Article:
A grey headstone stands out in the freshly fallen snow at Lakeview Cemetery in Yellowknife.
It belongs to Augustin Beaulieu, a Second World War veteran originally from Fort Resolution, N.W.T., who served with the Canadian Scottish regiment.
This is the first National Indigenous Veterans Day where his grave will be marked with a military headstone, courtesy of the Last Post Fund, a non-profit organization that works to ensure no veteran is denied a dignified burial.
Before the headstone, Beaulieu’s final resting place was marked with a wooden cross. It had rotted away over the years, leaving his gravesite unmarked and unknown.
Through research by Floyd Powder, Beaulieu’s grave was found and restored. Powder, a veteran himself, volunteers with the Last Post Fund identifying grave sites. He helps to locate unmarked veterans’ graves across the Northwest Territories, then works with families to arrange for a military headstone to commemorate their service.
“We’re so grateful that he’s finally being recognized,” said Adele Tatti, Beaulieu’s granddaughter. She said her family knew he was buried in Yellowknife but had no idea where.
Tatti lives in Hay River, N.W.T., and says the next time she visits Yellowknife, she plans to place a poppy by his headstone.
“He’s brought a lot of our family, who were a little bit disconnected for a long time, back together,” Tatti said.
The Last Post Fund was created in 1909 for all veterans, but it wasn’t until 2009 that it started focusing on Indigenous veterans. In 2019, it established the Indigenous Veterans Initiative to mark Indigenous graves and to add traditional names to existing graves.
Since April of 2020, Powder said the program has installed 30 headstones across the territory.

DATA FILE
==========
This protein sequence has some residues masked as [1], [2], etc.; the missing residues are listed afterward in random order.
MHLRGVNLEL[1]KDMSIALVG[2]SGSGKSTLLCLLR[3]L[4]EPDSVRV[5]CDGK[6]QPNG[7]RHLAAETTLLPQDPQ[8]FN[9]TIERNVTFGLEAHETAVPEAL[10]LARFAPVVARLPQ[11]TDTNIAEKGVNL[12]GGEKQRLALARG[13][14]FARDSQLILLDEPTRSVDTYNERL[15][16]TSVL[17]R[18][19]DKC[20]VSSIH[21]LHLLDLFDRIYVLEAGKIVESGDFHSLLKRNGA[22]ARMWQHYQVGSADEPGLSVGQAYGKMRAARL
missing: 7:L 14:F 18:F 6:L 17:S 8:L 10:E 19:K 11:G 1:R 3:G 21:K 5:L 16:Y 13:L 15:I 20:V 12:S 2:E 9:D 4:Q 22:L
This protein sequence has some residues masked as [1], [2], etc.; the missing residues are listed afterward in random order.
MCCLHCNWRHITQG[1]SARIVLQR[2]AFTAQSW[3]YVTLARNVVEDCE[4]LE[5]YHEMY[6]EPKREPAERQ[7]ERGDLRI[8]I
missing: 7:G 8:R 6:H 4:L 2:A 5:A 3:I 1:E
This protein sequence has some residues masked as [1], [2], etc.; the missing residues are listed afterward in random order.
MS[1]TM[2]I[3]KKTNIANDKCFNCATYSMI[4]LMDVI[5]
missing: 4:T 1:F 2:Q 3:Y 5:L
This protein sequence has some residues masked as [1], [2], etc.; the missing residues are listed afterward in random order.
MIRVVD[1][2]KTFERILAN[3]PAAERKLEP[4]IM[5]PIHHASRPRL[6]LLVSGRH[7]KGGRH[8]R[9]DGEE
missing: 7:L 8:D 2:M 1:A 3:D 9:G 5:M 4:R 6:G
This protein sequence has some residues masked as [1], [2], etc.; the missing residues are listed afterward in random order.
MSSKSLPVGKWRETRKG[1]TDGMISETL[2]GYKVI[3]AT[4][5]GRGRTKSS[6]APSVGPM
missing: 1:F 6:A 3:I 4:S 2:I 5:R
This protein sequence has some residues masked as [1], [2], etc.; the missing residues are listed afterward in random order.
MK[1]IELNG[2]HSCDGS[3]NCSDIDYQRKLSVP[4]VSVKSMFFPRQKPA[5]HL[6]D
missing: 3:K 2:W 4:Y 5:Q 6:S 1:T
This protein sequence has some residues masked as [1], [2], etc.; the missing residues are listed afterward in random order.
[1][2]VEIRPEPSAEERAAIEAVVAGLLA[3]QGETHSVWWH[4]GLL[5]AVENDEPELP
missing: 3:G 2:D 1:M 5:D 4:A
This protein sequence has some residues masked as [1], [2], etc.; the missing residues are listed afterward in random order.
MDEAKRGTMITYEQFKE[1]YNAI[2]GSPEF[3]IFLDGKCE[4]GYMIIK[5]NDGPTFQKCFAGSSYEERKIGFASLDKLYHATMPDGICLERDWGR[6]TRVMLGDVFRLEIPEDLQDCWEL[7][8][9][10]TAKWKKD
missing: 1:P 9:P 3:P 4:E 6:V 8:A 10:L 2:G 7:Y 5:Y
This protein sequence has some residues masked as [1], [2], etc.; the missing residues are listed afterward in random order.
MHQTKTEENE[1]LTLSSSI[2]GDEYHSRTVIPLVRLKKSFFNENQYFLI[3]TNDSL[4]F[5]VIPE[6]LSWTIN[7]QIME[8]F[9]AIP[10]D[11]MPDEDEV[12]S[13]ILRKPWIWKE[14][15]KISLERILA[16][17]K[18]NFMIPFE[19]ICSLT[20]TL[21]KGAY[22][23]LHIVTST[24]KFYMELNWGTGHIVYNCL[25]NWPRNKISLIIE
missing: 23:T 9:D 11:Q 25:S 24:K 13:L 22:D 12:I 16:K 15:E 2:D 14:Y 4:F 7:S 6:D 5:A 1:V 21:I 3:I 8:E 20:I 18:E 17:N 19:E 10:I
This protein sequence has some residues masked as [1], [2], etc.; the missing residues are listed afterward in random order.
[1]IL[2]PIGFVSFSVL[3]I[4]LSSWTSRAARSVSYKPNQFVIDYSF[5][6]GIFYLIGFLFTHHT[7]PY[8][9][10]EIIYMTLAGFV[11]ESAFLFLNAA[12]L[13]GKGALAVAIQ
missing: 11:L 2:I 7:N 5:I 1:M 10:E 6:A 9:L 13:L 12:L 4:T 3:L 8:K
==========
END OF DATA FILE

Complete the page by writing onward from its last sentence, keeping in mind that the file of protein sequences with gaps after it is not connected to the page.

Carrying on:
He said he has about a dozen others he’s hoping to have in place by next summer.
“At the end of the day, yes, it’s for the families’ benefit, but more importantly it’s for that deceased veteran,” Powder said.
That includes veterans like Métis pilot Robert “Bobby” Douglas, who served two tours in the Second World War. He, like many Indigenous people, had to give up his treaty status to serve in the war.
One week before he died in October 2020, he got it back, his son Sholto said.
Douglas is buried in Behchokǫ̀, N.W.T. His grave has also been marked with a military headstone, along with an infinity symbol — the symbol of the Métis.
“They may never know my father. But they’ll see that he served this country,” Sholto said during a visit to the cemetery last month.
Sholto said his father, like many Indigenous soldiers who served, felt an obligation to defend their homeland, despite the widespread racial discrimination and prejudice at the time, opinions that lingered after the war.
Many Indigenous veterans were never treated the same as other veterans who came back to Canada.
“Indigenous veterans, when they retired from their service and after World War One and Two, and even [the Korean War], they were denied benefits,” Powder said.
That’s why, in addition to his work researching and identifying graves, he maintains a list of veterans in the N.W.T. to keep them informed of current benefits for things like medical programs they may be eligible for.
Sholto applauds the work Powder is doing for Indigenous veterans.
“They were the forgotten soldiers of Canada. Forgotten veterans,” he said.
“Whether it’s a Métis or whether it’s a First Nation person, they did everything else that everybody else did. They’re no different.”